The perishable agricultural commodities listed on this invoice are sold subject to the statutory trust authorized by Section 5(c) of the Perishable Agricultural Commodities Act, 1930 (7 U.S.C. 499e(c)). The seller of these commodities retains a trust claim over these commodities, all inventories of food or other products derived from commodities and any receivables or proceeds from the sale of these commodities until full payment is received.

(Ex. H.) Plaintiffs invoice further provides that "[p]ast due invoices shall accrue interest at the annual rate of 18%. If overdue accounts are referred to an attorney, you agree to pay our reasonable attorney's fees, plus the costs of all legal action as an additional charge under the contract of sale covered by this invoice." (Id.)

         On September 7, 2016, Plaintiff notified Harvest of the overdue invoice and requested attention for payment. (Id.) Plaintiff asserts that "[defendants' failure, refusal and inability to pay A&J indicates that [d]efendants are failing to maintain sufficient assets in the statutory trust to pay A&J and are dissipating trust assets." (Compl. ¶ 12.) Plaintiff asserts that it remains a beneficiary of the PACA statutory trust until it receives full payment for the produce. (Id. ¶11.)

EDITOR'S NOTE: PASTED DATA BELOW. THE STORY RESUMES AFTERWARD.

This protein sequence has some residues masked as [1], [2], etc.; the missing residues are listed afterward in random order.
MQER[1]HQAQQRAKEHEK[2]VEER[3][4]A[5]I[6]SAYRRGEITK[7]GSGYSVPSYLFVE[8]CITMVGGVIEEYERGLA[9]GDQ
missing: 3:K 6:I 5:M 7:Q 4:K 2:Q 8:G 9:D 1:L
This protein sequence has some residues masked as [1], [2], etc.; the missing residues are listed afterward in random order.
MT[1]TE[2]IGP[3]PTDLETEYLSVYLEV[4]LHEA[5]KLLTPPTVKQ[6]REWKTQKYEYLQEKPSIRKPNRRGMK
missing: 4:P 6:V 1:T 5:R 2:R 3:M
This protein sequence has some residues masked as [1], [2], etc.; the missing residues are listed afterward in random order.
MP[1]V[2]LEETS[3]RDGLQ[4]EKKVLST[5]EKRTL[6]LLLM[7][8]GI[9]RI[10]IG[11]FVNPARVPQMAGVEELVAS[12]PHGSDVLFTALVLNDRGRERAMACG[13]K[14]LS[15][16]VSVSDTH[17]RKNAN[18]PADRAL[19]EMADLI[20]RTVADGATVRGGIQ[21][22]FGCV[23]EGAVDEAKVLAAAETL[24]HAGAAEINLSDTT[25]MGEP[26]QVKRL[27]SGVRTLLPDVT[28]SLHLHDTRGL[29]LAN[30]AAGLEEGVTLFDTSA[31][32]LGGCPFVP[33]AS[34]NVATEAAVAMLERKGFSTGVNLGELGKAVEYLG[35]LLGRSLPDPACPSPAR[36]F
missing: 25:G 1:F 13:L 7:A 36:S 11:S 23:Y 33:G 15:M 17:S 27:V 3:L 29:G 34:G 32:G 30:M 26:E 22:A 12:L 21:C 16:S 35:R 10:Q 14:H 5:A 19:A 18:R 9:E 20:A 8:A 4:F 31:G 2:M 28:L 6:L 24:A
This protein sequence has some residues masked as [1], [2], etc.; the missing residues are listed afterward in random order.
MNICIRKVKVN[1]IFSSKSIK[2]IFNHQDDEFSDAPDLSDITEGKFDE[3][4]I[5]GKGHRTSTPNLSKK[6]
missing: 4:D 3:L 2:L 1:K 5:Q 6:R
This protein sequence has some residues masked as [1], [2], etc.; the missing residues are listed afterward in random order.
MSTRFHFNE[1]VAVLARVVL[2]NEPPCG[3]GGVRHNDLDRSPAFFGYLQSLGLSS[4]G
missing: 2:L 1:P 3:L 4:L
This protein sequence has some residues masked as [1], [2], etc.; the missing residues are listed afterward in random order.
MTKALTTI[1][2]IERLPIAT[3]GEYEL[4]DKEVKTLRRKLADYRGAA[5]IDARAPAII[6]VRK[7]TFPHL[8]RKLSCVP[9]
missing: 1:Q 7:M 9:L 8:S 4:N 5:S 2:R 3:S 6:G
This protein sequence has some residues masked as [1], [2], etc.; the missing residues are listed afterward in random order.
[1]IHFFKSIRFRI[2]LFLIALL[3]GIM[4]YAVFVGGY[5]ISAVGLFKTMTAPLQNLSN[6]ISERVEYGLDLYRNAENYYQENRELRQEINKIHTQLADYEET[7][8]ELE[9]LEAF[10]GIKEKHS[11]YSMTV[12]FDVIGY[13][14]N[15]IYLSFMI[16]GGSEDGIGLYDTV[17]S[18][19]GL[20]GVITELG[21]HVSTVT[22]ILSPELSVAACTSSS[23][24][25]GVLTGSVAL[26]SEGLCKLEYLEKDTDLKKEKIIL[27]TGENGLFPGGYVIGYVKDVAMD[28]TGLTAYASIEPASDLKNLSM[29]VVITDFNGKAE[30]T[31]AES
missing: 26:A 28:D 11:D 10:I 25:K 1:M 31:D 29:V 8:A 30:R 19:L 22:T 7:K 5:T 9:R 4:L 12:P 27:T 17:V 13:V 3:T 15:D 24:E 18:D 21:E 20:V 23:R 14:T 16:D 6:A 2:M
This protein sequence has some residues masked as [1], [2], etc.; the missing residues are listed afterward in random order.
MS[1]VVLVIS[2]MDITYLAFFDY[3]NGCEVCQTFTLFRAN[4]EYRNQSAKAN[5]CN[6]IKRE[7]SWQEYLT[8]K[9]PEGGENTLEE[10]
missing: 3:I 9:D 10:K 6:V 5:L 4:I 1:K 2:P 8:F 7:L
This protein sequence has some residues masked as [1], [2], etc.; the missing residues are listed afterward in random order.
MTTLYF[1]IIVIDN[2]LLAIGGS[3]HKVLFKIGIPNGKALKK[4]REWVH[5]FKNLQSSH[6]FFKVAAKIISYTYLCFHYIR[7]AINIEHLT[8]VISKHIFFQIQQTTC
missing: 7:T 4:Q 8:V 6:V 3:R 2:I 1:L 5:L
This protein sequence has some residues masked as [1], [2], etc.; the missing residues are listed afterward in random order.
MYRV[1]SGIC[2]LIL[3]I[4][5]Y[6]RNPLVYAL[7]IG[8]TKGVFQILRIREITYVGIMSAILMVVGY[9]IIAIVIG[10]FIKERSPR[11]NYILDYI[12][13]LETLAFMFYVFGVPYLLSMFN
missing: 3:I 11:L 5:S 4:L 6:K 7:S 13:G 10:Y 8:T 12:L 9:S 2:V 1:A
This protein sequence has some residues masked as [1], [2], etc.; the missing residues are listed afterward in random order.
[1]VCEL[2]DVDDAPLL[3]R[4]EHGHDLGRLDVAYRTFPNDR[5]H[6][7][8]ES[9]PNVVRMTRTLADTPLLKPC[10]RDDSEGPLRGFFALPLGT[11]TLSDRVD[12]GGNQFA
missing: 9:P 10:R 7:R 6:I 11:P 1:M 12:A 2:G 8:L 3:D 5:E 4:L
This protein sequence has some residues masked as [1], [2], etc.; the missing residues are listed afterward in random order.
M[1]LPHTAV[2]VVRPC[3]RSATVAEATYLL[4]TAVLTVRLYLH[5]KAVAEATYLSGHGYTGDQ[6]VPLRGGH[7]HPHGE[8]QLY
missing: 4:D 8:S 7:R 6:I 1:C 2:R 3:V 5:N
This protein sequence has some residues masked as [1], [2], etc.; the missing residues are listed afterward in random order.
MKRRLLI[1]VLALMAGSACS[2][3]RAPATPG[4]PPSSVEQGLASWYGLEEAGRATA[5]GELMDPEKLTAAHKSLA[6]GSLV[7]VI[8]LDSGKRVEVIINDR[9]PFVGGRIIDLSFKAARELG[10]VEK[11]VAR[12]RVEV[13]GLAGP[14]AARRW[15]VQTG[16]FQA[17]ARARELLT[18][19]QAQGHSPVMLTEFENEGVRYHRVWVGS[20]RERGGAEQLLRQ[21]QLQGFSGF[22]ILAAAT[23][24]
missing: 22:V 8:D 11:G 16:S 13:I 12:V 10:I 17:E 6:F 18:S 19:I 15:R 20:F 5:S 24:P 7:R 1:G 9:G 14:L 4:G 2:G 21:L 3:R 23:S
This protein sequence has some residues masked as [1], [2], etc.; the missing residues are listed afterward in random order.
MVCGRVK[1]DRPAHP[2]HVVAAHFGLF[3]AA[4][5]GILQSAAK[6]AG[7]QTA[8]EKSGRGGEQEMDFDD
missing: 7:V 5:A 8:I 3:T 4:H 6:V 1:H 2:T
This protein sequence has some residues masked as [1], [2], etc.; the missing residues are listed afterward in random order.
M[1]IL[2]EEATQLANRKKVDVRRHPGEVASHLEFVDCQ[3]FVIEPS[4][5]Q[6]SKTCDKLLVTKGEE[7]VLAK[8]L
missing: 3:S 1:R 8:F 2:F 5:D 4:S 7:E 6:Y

On September 16, 2016, Plaintiff filed the Complaint in this action, seeking to recover the principal amount of $19, 812.00 plus accrued interest and attorneys' fees for Defendants' breach of the PACA trust provisions and on other related theories of liability. (Docket Entry No. 1.) When Defendants failed to appear or file an Answer, Plaintiff requested entry of a certificate of default against all defendants, which was entered by the Clerk of Court on November 2, 2016. (Docket Entry No. 16.)

         Discussion

         Default Judgment

         In determining whether to grant a motion for default judgment, courts within this district first consider three factors: "(1) whether the defendant's default was willful; (2) whether defendant has a meritorious defense to plaintiffs claims; and (3) the level of prejudice the non-defaulting party would suffer as a result of the denial of the motion for default judgment." Indymac Bank, F.S.B. v. National Settlement Agency, Inc., No. 07 Civ. 6865 (LTS) (GWG), 2007 WL 4468652, at *1 (S.D.N.Y. Dec. 20, 2007) (internal citation omitted); see also Guggenheim Capital, LLC v. Birnbaum, 722 F.3d 444, 455 (2d Cir. 2013) (applying these factors in review of lower court grant of a default judgment). The Court finds that all three factors weigh in Plaintiffs favor.

         Defendants' failure to respond to either Plaintiffs Complaint or Motion for Default Judgment is indicative of willful conduct. See Indymac Bank, F.S.B., 2007 WL 4468652, at * 1 (holding that non-appearance and failure to respond to a compliant or motion for default judgment indicate willful conduct). Moreover, the court is unaware of any meritorious defenses and, because Defendants failed to appear, they cannot present such a defense. Finally, the Court finds that ...